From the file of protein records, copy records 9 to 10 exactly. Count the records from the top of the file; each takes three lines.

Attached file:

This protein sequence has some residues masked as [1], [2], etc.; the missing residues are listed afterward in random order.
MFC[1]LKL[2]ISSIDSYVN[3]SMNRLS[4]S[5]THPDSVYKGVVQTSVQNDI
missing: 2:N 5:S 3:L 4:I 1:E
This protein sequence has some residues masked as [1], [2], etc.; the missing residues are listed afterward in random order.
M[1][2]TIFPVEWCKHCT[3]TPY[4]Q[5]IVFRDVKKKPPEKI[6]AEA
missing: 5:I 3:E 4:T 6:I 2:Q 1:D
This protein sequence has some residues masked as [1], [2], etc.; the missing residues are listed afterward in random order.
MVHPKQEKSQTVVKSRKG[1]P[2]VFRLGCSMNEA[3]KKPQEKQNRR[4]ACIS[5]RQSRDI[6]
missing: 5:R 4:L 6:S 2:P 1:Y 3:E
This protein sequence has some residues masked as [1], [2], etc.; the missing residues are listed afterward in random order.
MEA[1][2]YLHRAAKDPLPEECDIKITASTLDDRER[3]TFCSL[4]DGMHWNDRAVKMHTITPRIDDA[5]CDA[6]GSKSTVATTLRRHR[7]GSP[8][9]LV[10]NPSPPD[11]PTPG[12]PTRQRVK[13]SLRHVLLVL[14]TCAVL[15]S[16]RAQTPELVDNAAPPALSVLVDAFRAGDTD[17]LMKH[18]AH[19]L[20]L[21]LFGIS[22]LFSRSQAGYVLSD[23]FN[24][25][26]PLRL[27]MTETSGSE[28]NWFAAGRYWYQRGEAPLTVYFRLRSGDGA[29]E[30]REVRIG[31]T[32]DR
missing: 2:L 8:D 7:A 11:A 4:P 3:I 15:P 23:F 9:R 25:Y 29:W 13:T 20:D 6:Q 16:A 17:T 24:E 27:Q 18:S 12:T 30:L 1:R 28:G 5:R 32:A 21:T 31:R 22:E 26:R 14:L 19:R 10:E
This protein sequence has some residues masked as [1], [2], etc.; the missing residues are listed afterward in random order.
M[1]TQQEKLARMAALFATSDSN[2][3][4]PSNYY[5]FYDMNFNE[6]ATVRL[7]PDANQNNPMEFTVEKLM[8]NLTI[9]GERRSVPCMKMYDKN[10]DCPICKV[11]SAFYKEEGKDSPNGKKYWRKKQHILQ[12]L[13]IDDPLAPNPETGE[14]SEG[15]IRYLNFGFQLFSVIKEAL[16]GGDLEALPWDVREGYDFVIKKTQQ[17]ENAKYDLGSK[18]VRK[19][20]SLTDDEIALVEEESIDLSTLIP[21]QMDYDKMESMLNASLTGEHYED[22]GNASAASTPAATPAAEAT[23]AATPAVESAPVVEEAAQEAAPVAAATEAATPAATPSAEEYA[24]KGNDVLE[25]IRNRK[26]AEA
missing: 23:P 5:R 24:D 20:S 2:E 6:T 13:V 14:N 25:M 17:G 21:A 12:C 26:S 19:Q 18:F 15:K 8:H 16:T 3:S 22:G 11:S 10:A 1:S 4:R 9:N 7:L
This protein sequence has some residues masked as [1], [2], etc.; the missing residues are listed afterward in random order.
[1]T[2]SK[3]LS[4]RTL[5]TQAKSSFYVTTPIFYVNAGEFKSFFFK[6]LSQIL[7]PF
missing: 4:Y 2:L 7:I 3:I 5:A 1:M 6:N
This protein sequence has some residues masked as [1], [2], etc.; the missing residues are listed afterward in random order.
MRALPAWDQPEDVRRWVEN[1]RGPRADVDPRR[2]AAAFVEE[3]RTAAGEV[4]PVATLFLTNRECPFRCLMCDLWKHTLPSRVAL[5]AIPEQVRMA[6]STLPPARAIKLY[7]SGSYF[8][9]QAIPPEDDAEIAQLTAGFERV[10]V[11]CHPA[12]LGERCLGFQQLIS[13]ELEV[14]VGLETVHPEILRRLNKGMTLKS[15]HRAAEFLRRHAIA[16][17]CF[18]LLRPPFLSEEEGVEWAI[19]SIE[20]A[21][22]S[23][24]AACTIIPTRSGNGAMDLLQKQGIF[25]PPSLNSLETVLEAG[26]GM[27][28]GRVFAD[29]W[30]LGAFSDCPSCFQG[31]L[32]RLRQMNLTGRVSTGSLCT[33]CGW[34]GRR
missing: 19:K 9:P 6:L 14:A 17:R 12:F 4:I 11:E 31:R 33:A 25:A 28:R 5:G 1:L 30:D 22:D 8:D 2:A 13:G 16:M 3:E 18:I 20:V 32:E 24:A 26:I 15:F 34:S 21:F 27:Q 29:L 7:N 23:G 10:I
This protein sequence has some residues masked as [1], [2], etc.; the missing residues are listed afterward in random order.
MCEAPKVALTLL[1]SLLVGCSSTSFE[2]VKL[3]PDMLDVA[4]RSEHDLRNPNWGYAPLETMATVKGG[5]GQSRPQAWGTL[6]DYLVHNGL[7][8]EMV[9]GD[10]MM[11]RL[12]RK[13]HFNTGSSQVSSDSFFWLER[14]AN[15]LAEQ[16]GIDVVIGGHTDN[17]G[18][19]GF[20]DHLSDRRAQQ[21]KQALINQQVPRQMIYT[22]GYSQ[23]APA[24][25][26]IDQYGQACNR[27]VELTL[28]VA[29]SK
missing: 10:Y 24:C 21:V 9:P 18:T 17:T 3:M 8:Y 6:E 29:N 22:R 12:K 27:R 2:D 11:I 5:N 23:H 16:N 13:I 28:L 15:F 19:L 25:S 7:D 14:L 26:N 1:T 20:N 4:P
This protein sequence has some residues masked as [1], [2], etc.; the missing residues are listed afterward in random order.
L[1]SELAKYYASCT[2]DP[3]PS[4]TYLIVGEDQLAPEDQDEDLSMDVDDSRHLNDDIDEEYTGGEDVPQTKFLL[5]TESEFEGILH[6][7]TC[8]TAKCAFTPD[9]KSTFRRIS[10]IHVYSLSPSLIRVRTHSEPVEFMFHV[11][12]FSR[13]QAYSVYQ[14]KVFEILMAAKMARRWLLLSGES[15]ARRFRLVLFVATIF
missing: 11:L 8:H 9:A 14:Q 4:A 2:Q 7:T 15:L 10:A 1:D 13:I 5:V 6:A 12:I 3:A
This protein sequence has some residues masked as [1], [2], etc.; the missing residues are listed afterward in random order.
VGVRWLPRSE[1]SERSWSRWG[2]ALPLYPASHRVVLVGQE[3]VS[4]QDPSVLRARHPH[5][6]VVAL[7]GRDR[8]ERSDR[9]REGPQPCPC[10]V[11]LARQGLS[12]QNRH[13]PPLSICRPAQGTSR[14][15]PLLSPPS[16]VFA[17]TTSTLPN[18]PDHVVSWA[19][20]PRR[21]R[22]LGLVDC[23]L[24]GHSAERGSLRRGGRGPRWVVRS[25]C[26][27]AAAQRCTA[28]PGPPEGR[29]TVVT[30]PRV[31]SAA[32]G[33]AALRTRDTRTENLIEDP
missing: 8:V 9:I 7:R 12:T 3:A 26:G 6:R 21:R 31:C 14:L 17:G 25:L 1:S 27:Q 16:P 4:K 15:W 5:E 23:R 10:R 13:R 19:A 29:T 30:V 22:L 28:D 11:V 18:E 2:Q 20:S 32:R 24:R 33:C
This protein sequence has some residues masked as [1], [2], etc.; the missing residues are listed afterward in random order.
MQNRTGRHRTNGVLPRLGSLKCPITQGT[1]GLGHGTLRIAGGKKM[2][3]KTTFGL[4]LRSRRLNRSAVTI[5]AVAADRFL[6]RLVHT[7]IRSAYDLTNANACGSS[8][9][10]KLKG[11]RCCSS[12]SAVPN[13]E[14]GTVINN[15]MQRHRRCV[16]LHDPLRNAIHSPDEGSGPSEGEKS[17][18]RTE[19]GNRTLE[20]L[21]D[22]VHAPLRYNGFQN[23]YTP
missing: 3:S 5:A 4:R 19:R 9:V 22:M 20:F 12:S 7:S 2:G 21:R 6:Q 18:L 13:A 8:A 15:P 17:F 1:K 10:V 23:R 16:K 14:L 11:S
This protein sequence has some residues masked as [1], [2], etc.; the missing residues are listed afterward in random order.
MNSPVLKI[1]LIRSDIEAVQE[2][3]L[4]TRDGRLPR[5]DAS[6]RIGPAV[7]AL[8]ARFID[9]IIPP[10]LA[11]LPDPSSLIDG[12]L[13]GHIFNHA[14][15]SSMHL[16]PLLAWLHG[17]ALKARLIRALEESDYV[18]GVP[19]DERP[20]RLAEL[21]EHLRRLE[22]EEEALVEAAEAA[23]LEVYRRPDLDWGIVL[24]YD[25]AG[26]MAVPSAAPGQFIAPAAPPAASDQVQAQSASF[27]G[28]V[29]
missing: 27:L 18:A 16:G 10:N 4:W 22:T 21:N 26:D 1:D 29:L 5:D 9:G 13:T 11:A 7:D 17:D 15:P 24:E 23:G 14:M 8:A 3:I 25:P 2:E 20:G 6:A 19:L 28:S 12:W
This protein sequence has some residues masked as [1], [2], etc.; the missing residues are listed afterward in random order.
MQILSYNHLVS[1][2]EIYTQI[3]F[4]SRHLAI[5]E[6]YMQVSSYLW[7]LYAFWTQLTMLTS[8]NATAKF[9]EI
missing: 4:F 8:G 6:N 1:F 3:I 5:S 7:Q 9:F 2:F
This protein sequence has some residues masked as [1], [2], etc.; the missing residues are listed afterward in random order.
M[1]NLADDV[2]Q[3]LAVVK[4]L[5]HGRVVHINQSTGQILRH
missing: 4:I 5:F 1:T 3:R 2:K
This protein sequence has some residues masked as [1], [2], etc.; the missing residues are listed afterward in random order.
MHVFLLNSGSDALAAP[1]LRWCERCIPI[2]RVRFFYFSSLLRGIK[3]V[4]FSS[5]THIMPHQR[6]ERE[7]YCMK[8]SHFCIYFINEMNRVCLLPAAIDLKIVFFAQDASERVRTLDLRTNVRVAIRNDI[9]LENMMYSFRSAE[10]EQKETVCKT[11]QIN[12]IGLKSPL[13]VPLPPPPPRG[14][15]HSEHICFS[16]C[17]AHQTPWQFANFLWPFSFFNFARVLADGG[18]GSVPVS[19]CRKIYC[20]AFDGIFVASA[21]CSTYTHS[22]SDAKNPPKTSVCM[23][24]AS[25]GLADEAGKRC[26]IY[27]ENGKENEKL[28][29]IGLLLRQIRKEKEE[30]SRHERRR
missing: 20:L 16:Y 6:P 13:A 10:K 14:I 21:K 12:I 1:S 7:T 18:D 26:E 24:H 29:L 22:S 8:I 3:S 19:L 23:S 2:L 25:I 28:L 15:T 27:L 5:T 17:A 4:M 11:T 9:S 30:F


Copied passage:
This protein sequence has some residues masked as [1], [2], etc.; the missing residues are listed afterward in random order.
L[1]SELAKYYASCT[2]DP[3]PS[4]TYLIVGEDQLAPEDQDEDLSMDVDDSRHLNDDIDEEYTGGEDVPQTKFLL[5]TESEFEGILH[6][7]TC[8]TAKCAFTPD[9]KSTFRRIS[10]IHVYSLSPSLIRVRTHSEPVEFMFHV[11][12]FSR[13]QAYSVYQ[14]KVFEILMAAKMARRWLLLSGES[15]ARRFRLVLFVATIF
missing: 11:L 8:H 9:A 14:Q 4:A 2:Q 7:T 15:L 10:A 1:D 13:I 5:V 6:A 12:I 3:A
This protein sequence has some residues masked as [1], [2], etc.; the missing residues are listed afterward in random order.
VGVRWLPRSE[1]SERSWSRWG[2]ALPLYPASHRVVLVGQE[3]VS[4]QDPSVLRARHPH[5][6]VVAL[7]GRDR[8]ERSDR[9]REGPQPCPC[10]V[11]LARQGLS[12]QNRH[13]PPLSICRPAQGTSR[14][15]PLLSPPS[16]VFA[17]TTSTLPN[18]PDHVVSWA[19][20]PRR[21]R[22]LGLVDC[23]L[24]GHSAERGSLRRGGRGPRWVVRS[25]C[26][27]AAAQRCTA[28]PGPPEGR[29]TVVT[30]PRV[31]SAA[32]G[33]AALRTRDTRTENLIEDP
missing: 8:V 9:I 7:R 12:T 3:A 26:G 6:R 21:R 31:C 14:L 17:G 25:L 1:S 27:Q 16:P 4:K 15:W 5:E 23:R 10:R 13:R 19:A 29:T 30:V 22:L 28:D 11:V 18:E 2:Q 20:S 32:R 24:R 33:C